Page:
That never happened with Etex. 

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Posted (edited)

I think I will be trying Etex. I wasn't aware of the decoupage vs. glue epoxy distinction. I just need to rig up a turner.

But still interested in investigating the source of this foam cracking issue. Here are the requested pictures. 

I numbered the lures. Here are some notes on the process. Alumifoam cast in a silicone mold. Spray paint usually 3-7 days after casting. Epoxy some at least 1 day after painting but sometimes much longer.

All the red circles indicate splits in the plug all the way through. 

On 1 the split on the right occured when catching a fish and that split was at the hook hanger. The split on the left was when I was testing the lure for other weak points by trying to bend it. 

On 2 and 4 I never caught a fish and hardly fished them. 

On 3, this is interesting, the paint and epoxy started flaking off almost immediately. I believe tried dipping that one in primer immediately after demolding. That split didn't happen though for several months.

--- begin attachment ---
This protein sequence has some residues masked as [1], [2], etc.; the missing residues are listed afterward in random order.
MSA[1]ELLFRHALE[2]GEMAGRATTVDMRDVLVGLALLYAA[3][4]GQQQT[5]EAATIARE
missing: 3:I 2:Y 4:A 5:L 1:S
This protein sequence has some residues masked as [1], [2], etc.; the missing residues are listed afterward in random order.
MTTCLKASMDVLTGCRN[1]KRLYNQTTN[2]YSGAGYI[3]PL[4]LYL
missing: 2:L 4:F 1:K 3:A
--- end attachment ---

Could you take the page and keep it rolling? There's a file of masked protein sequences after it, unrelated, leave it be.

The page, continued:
DSC-4734-Copy.jpgDSC-4735-Copy.jpg

 

 

 

Edited by LureMaker1000
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Alumilite emailed me the following thing to try: 

"One trick of the trade is to add 10% by volume of Microballoons to the Alumifoam. When it cures, it provides a much more consistent cure and porosity throughout the foam. It comes out tan like the RC-3 and all the bubbles inside the foam are very similar in size. It does continue to shrink as it fully cures even though 98% of the hardness and movement happen within the first 4 hours or so. "